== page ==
Diller, Scofidio + Renfro’s Blur Building, 2002

I think Blauvelt is definitely onto something in regard to his acknowledgment of a tendency in recent years to see design as a facilitator of social relationships, but I’m a bit skeptical of the sort of periodizing logic that he’s couched his statements in. Design encompasses formal features and symbolic meanings and pragmatic solutions. These aren’t discreet objectives, but overlapping concerns. Form, meaning, and use are all keystones of the design process and will continue to be across any foreseeable trajectory of relational design.

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Here is Always Somewhere Else

I’ve been waiting for this for a while – Rene Daalder’s documentary concerning the disappearance at sea of Bas Jan Ader, one of the most incisive performance artists of the 1970s. His career was short and his output limited, but his influence on recent art practice has been huge.

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Urban Studies | Time out of place

November 16, 2008

Insightful review of Michael Winterbottom’s 2003 film Code 46 at bldgblog. Seems that the film develops its urban backdrop via visual bricolage, amalgamating the landmarks of developing megacities into an uncannily familiar no-place. Regarding this technique, Geoff Manaugh asks, “But what does it mean that Asian cities – cinematically depicted as a kind of monolithic urban Other – are, for the time being, so visually unfamiliar to Western audiences that they can be edited into a seamless Global Metropolis, a vast agglomeration of spatial alterity that we can cut-and-paste together on film?” What, indeed. Manaugh will sit down with Winterbottom next week at the Barbican to tease out some answers.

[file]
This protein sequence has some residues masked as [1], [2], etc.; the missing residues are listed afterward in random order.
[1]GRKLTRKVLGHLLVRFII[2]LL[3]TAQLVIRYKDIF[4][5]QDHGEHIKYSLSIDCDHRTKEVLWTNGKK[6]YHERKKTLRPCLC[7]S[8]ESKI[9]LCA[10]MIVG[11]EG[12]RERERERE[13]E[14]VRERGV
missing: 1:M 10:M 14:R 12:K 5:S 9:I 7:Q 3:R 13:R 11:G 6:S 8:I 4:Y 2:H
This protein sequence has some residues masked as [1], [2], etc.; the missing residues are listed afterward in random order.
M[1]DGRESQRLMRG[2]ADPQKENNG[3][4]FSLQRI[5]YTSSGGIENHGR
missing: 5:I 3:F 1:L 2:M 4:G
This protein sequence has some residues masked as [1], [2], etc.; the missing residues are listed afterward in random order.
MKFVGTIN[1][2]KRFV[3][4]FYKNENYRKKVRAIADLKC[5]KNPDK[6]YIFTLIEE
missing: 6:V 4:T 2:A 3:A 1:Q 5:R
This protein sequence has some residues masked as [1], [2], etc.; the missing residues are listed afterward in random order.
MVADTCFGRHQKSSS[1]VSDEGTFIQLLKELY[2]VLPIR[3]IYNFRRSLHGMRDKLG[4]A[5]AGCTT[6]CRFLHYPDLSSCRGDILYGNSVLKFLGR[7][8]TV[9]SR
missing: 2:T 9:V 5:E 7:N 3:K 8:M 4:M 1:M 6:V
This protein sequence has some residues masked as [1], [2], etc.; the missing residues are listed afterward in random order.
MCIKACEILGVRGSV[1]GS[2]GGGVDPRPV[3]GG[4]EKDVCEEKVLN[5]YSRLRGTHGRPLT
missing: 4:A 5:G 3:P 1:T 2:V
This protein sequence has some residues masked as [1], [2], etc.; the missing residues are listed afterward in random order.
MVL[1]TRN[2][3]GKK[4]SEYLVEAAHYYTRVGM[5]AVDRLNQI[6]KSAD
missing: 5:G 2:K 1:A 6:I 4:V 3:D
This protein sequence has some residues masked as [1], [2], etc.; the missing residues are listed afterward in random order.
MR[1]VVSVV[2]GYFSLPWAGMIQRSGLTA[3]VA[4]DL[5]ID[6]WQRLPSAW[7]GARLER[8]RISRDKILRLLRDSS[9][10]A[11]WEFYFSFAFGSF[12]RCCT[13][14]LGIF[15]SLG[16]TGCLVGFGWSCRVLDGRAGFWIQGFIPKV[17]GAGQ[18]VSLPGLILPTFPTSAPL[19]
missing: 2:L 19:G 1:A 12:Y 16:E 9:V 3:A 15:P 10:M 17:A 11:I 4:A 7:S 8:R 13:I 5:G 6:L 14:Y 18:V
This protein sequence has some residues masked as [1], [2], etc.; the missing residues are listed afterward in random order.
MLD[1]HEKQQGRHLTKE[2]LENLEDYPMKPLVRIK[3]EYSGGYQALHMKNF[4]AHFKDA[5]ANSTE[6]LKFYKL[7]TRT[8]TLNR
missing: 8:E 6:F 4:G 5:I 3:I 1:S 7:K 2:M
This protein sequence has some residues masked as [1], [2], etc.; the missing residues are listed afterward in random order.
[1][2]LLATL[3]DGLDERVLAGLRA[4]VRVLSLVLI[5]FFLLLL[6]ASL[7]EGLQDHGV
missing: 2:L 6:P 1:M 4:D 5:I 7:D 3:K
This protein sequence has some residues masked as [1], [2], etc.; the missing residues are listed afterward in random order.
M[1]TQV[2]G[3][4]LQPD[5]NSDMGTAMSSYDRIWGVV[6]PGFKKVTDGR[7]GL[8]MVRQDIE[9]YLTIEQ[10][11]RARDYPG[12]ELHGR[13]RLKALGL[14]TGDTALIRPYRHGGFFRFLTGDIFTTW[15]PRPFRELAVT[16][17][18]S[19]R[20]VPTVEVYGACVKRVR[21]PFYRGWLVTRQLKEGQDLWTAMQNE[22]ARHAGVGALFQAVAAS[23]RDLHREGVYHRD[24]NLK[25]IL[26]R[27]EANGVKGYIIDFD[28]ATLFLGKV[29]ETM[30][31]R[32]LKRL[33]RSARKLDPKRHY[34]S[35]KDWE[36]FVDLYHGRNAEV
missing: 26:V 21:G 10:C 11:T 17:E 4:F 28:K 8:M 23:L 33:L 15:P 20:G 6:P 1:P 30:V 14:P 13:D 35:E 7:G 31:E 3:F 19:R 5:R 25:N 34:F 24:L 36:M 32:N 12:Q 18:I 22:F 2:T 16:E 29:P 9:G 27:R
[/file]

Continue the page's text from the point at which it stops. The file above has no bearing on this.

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Black Panthers?

November 14, 2008


Aoyama cemetery, Tokyo.

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Art | Osage HK

Kwun Tong is an industrial neighborhood on the Kowloon side of Victoria Harbor — a long way from the galleries clustered near Hong Kong’s Hollywood Road. I have a feeling that this choice of location was intended to put both physical and symbolic distance between Osage Gallery and the oft-underwhelming work on display across the water. The space can be a bit difficult to locate, but if you stand around near the loading dock on the ground floor looking uncertain, you’ll be pointed to the freight elevator and taken up to the fifth floor. Currently on display is the photographic work of Jiang Zhi and a group show titled Site:Seeing.


View from the street.


Jiang Zhi


Jiang Zhi

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Helmut Lang Archive

November 7, 2008

032c will present the “first-ever exhibition of Helmut Lang’s digitized fashion archive. Of the 10,000 items of Lang’s design that have been photographed and archived over the past four years, 3,000 were selected to be included in a video documenting his work in fashion, spanning a period of nearly two decades – and, simultaneously, embodying his creative role at the crossroads of fashion and art.”

Interesting fact: Helmut Lang currently lives in Long Island.

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Kalin Lindena

Kalin Lindena once invited artists to graffiti a gallery wall in Cologne, then spent the next few days painting over their work to create a massive collage. A former graffiti artist herself (she “studied” for almost 10 years), Lindena is familiar with layering color over existing textures and structures. Her latest exhibition is at Galerie Parisa Kind in Frankfurt.

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Face Control

November 5, 2008

Daito Manabe makes innovative use of sounds, software and circuitry. Par exemple: